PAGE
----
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Taliban to attend UN-led meeting in Qatar on Afghanistan

The Taliban’s Foreign Ministry announced that chief spokesman Zabihullah Mujahid will lead their delegation…reports Asian Lite News

Taliban on Tuesday confirmed their delegation will attend a UN-led meeting on Afghanistan in Qatar, despite organisers excluding women from the gathering. The meeting, scheduled for June 30 and July 1 in Doha, is the third UN-sponsored event on the Afghan crisis.

The Taliban were not invited to the first meeting, and the second, held in February, saw them set unacceptable conditions, such as excluding Afghan civil society members and recognizing them as the country’s legitimate rulers.

The Taliban’s Foreign Ministry announced that chief spokesman Zabihullah Mujahid will lead their delegation at the upcoming two-day meeting. Discussions will focus on international restrictions on Afghanistan’s financial system, private sector challenges, and actions against drug trafficking.

The Taliban took control of Afghanistan in August 2021 as American and NATO forces withdrew after two decades of conflict. No country has officially recognized the Taliban government, largely due to bans on female education and employment. UN officials, including Roza Otunbayeva, defended the exclusion of Afghan women from the Doha meeting, asserting that women’s rights issues will be addressed.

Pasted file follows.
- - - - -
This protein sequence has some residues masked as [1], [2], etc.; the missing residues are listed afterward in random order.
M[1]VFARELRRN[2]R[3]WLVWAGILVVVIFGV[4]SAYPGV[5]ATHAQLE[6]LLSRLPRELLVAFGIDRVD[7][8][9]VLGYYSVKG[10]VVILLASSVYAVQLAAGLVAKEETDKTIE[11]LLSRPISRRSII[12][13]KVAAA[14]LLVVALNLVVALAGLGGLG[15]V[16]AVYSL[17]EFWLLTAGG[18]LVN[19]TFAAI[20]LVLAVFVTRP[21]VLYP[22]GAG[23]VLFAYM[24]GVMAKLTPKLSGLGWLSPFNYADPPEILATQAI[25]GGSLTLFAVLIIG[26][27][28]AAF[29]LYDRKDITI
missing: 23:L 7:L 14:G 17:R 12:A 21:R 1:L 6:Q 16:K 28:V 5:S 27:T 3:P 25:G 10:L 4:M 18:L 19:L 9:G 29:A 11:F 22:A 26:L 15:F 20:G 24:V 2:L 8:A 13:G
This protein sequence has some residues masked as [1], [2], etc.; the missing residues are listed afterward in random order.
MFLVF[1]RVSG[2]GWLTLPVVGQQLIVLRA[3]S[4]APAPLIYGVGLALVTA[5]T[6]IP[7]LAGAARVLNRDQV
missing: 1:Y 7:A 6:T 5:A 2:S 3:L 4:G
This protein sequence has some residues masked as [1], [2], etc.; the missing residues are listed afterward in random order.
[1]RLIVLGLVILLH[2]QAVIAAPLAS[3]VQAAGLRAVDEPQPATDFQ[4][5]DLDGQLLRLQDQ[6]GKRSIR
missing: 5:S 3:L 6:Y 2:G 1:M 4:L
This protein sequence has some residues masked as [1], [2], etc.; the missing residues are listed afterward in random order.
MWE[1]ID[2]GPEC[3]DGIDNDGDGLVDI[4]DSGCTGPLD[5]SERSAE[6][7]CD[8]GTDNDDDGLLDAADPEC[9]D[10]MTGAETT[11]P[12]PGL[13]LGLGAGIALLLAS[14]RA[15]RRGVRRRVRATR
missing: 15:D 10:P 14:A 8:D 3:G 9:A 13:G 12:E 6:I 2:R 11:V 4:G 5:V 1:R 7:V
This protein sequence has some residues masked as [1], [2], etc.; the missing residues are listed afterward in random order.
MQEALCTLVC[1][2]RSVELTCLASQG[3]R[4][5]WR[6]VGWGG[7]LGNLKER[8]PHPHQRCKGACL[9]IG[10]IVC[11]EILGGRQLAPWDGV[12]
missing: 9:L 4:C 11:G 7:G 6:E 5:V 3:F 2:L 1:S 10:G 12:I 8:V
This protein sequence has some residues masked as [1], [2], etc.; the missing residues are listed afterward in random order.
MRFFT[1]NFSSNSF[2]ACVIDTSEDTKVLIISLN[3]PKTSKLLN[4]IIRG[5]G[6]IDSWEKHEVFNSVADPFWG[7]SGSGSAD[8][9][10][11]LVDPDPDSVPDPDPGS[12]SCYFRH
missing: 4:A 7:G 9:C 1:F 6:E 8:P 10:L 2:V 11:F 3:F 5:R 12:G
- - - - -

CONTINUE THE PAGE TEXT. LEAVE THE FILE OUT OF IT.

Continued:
Recently, Amnesty International urged the Taliban to reopen secondary schools for girls. It said that Afghan girls have lost their right to education due to the Taliban’s “discriminatory and unjust policies.”

Amnesty International stressed that the Taliban’s policies violate international laws. A month after the Taliban seized power in Afghanistan, the group reopened schools that were shut due to the COVID-19 pandemic. However, they banned the girls from pursuing studies in schools above sixth class.

In 2022, the Taliban issued a decree banning women from working in aid agencies and domestic organizations. In addition, the Taliban has also imposed restrictions on their free movement, further limiting their opportunities.

Media restrictions have deteriorated the situation, making it difficult for people to stay informed regarding the developments and for the international community to understand the full extent of the crisis, as reported by Khaama Press.

Earlier in May, United Nations officials have once again raised concerns about the situation of women in Afghanistan under Taliban rule.

During a meeting titled “Women, Youth Must Have Greater Participation in Peacebuilding Efforts” that took place in New York, the UN officials the rights of Afghan women, especially the prohibition of girls from attending universities and secondary schools, TOLO News reported.

UN’s Undersecretary-general for Political and Peacebuilding Affairs Rosemary DiCarlo characterised the state of women in Afghanistan as a lost cause.

“Ultimately, it comes down to a simple vision — of overcoming obstacles that deny the full contribution of women,” DiCarlo said at the meeting, TOLO News reported.

Moreover, Sima Bahous, Executive Director of the United Nations Entity for Gender Equality and the Empowerment of Women (UN-Women), while stating the figures said, “1.1 million girls are without schooling since the 2021 ban in Afghanistan.”

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